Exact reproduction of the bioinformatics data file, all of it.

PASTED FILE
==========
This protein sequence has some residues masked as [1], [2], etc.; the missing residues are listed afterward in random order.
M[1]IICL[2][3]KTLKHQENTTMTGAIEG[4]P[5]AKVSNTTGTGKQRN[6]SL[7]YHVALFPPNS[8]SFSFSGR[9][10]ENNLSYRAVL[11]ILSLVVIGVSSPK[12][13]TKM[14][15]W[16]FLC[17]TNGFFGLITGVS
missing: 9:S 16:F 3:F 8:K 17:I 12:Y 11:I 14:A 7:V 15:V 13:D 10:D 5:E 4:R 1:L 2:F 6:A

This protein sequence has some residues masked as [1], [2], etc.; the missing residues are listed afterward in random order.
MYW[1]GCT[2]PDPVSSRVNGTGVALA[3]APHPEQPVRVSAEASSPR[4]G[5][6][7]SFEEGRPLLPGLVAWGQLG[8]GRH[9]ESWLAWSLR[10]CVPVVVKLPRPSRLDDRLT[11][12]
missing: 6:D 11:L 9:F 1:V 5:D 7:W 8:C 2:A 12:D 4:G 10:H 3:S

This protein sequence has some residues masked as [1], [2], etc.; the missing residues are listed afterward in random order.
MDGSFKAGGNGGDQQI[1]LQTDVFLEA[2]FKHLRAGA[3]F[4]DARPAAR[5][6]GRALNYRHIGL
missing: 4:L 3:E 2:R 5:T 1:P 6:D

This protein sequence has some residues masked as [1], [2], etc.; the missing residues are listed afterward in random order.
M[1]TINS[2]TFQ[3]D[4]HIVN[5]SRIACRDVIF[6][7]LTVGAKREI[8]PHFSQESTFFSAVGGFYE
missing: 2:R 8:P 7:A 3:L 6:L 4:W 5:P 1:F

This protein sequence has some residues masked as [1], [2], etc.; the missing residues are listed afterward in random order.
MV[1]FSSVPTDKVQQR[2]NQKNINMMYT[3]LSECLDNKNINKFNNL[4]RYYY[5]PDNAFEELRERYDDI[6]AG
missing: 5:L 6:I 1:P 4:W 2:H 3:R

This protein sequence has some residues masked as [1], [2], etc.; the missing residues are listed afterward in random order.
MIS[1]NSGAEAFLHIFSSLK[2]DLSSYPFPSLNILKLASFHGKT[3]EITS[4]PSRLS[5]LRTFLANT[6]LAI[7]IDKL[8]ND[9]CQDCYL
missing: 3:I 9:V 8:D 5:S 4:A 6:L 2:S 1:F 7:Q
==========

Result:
This protein sequence has some residues masked as [1], [2], etc.; the missing residues are listed afterward in random order.
M[1]IICL[2][3]KTLKHQENTTMTGAIEG[4]P[5]AKVSNTTGTGKQRN[6]SL[7]YHVALFPPNS[8]SFSFSGR[9][10]ENNLSYRAVL[11]ILSLVVIGVSSPK[12][13]TKM[14][15]W[16]FLC[17]TNGFFGLITGVS
missing: 9:S 16:F 3:F 8:K 17:I 12:Y 11:I 14:A 7:V 15:V 13:D 10:D 5:E 4:R 1:L 2:F 6:A

This protein sequence has some residues masked as [1], [2], etc.; the missing residues are listed afterward in random order.
MYW[1]GCT[2]PDPVSSRVNGTGVALA[3]APHPEQPVRVSAEASSPR[4]G[5][6][7]SFEEGRPLLPGLVAWGQLG[8]GRH[9]ESWLAWSLR[10]CVPVVVKLPRPSRLDDRLT[11][12]
missing: 6:D 11:L 9:F 1:V 5:D 7:W 8:C 2:A 12:D 4:G 10:H 3:S

This protein sequence has some residues masked as [1], [2], etc.; the missing residues are listed afterward in random order.
MDGSFKAGGNGGDQQI[1]LQTDVFLEA[2]FKHLRAGA[3]F[4]DARPAAR[5][6]GRALNYRHIGL
missing: 4:L 3:E 2:R 5:T 1:P 6:D

This protein sequence has some residues masked as [1], [2], etc.; the missing residues are listed afterward in random order.
M[1]TINS[2]TFQ[3]D[4]HIVN[5]SRIACRDVIF[6][7]LTVGAKREI[8]PHFSQESTFFSAVGGFYE
missing: 2:R 8:P 7:A 3:L 6:L 4:W 5:P 1:F

This protein sequence has some residues masked as [1], [2], etc.; the missing residues are listed afterward in random order.
MV[1]FSSVPTDKVQQR[2]NQKNINMMYT[3]LSECLDNKNINKFNNL[4]RYYY[5]PDNAFEELRERYDDI[6]AG
missing: 5:L 6:I 1:P 4:W 2:H 3:R

This protein sequence has some residues masked as [1], [2], etc.; the missing residues are listed afterward in random order.
MIS[1]NSGAEAFLHIFSSLK[2]DLSSYPFPSLNILKLASFHGKT[3]EITS[4]PSRLS[5]LRTFLANT[6]LAI[7]IDKL[8]ND[9]CQDCYL
missing: 3:I 9:V 8:D 5:S 4:A 6:L 2:S 1:F 7:Q